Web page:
7th Circuit Reinstates Conviction in Gun Case

     (CN) – A Wisconsin man with two misdemeanor domestic violence convictions does not have a Second Amendment right to carry guns, the 7th Circuit ruled on a 10-1 vote, reinstating his conviction for a gun violation.

     Steven Skoien was convicted of domestic violence against his wife and, later, his fiancée. While on probation, he was found in possession of a pistol, a rifle and a shotgun, though federal law bars anyone convicted of violent misdemeanors from owning or carrying firearms. Skoien was convicted and sentenced to two years in prison for the gun violation.
     Skoien challenged the gun ban, claiming it creates a “perpetual” disqualification for domestic violence convicts. He said Congress’ intent to prevent further risk to the family is not advanced by a law that revokes the constitutional rights of those with no repeat incidents.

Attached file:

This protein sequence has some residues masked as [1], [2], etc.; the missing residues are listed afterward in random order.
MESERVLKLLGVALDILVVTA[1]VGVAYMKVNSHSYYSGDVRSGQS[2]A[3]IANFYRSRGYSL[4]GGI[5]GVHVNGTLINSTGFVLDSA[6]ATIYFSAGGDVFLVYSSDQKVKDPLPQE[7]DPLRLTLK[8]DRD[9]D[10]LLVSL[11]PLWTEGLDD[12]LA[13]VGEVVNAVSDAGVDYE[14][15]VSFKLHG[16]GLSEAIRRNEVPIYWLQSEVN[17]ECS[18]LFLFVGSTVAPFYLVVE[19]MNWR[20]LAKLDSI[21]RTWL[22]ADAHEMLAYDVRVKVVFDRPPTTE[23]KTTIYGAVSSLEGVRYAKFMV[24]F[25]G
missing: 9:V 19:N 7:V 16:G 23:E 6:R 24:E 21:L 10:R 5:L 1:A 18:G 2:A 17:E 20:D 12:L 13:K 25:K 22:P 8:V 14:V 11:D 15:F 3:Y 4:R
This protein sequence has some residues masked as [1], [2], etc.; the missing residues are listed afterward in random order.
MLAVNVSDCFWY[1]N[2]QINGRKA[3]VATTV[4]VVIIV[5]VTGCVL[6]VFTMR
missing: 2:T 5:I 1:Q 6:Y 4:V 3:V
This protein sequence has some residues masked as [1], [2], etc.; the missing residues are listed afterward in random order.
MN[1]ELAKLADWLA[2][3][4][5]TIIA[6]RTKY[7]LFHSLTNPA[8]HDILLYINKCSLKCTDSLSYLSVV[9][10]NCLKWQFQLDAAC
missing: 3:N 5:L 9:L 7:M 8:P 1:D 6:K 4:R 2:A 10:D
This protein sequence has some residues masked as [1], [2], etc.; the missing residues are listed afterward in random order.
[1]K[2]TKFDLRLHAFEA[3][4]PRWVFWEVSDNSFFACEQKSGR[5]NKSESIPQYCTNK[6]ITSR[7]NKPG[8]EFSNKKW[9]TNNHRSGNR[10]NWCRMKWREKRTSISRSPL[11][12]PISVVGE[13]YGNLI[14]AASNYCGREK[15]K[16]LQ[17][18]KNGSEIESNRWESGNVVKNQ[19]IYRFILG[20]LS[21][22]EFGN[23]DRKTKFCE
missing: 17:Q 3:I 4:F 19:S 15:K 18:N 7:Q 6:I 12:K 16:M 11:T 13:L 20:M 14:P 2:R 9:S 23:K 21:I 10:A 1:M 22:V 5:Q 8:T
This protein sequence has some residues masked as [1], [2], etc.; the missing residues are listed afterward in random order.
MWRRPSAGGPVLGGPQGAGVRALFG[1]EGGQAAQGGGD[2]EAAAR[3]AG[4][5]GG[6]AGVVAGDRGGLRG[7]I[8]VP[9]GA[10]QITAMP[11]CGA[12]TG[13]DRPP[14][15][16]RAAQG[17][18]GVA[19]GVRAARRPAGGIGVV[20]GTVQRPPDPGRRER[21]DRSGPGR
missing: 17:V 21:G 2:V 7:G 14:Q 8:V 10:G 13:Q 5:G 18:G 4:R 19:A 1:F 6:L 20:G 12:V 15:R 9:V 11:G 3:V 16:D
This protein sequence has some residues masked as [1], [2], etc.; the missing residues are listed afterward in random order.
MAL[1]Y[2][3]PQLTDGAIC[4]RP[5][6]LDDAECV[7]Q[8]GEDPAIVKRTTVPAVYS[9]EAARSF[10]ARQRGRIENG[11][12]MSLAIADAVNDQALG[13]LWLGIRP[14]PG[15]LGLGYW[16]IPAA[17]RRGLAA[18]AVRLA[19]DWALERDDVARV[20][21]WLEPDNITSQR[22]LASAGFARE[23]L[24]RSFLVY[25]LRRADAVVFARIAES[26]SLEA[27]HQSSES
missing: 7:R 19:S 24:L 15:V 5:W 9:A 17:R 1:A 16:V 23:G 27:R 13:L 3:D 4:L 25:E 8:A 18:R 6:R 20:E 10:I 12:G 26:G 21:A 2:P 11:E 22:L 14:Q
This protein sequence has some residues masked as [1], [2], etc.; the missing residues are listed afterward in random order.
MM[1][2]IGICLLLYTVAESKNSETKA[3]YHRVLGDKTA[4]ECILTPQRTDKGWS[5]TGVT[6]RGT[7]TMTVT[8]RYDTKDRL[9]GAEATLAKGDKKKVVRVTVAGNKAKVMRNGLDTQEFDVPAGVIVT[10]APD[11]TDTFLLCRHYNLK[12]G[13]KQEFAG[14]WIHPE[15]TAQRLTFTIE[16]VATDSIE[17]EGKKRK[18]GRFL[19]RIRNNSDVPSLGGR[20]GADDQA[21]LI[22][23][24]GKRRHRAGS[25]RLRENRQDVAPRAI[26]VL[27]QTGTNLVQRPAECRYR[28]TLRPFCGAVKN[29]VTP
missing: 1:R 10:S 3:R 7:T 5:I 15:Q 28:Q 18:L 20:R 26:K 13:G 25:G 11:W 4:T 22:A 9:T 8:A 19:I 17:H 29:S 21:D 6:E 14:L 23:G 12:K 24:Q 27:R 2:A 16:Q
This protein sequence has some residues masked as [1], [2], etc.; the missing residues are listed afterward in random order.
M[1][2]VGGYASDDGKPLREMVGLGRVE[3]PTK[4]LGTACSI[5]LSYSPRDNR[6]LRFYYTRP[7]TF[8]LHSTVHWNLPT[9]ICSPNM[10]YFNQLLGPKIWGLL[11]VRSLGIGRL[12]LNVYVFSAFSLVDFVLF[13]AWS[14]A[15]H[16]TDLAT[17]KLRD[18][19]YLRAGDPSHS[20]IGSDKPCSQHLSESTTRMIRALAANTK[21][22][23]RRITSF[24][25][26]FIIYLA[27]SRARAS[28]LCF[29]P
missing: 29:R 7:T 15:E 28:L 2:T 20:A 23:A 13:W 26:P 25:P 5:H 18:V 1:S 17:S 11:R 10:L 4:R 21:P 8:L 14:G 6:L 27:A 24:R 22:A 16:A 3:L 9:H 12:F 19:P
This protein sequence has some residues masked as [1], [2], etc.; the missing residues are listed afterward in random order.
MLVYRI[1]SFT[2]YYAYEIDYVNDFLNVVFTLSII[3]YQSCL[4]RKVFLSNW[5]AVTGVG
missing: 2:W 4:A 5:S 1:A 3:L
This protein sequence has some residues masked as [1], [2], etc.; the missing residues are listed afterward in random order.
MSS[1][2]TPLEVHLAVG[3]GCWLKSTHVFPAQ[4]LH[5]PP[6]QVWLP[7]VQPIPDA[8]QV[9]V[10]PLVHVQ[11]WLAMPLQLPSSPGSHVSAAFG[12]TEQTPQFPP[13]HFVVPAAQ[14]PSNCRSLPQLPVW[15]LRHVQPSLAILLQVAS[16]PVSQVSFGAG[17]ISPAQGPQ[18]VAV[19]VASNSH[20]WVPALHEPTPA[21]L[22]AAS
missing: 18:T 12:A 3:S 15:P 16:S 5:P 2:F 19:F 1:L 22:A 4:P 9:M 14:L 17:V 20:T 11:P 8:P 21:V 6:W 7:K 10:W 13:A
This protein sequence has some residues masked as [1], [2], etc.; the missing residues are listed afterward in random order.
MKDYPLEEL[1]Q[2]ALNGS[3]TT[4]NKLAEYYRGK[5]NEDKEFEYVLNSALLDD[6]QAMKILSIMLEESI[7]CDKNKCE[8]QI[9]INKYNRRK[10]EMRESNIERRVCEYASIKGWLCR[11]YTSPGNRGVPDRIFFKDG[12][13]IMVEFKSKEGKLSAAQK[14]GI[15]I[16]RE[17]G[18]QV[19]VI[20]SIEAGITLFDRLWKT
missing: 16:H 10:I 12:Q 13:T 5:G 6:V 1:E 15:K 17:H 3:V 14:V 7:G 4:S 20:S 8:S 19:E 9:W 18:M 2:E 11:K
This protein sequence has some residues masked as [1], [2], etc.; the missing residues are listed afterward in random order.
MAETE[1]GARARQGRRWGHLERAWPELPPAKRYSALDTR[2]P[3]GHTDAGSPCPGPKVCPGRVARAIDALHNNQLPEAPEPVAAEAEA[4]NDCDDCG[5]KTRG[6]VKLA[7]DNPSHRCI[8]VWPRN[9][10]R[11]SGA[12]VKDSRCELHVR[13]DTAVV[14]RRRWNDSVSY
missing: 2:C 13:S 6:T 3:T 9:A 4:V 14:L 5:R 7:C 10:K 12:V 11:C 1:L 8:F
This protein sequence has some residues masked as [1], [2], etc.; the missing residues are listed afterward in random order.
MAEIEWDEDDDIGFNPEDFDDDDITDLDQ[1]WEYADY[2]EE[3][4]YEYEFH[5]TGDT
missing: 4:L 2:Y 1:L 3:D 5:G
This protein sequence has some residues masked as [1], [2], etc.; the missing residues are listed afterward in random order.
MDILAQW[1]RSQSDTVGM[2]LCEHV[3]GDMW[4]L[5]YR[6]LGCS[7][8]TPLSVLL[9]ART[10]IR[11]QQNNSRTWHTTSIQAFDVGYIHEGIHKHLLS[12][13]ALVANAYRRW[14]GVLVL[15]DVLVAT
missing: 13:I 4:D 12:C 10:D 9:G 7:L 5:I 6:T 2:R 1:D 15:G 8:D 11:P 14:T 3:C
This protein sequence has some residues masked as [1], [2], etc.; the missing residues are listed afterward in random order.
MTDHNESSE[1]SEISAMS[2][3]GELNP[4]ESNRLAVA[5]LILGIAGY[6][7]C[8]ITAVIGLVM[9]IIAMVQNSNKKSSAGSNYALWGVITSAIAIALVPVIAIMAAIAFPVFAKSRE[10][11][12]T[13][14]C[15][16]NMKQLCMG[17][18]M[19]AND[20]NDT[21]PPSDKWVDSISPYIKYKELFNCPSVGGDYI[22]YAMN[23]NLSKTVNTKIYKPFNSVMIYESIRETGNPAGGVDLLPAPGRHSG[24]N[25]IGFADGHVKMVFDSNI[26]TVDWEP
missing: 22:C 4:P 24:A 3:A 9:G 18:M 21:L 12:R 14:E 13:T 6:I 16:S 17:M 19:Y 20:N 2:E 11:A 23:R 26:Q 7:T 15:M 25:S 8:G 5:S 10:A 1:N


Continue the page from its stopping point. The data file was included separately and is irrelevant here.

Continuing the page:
All but one judge on the 11-judge panel in Chicago rejected this argument, explaining that because Skoien is a repeat offender, he cannot advance a hypothetical argument about one-time offenders.
     The ruling overturns a three-judge panel’s decision last fall to overturn the conviction.
     “Whether a misdemeanant who has been law abiding for an extended period must be allowed to carry guns again … is a question not presented today,” Chief Judge Frank Easterbrook wrote for the majority.
     Judge Diane Sykes sharply dissented, saying the court’s approach “fell far short of the legal heavy lifting normally required to justify criminally punishing the exercise of an enumerated constitutional right.”
     “The government normally has the burden of justifying the application of laws that criminalize the exercise of enumerated constitutional rights,” she wrote. “We should follow that norm, not pay lip service to it.”
     She said the case should be sent back to trial court, where prosecutors should have the burden of showing that the law is constitutionally valid.

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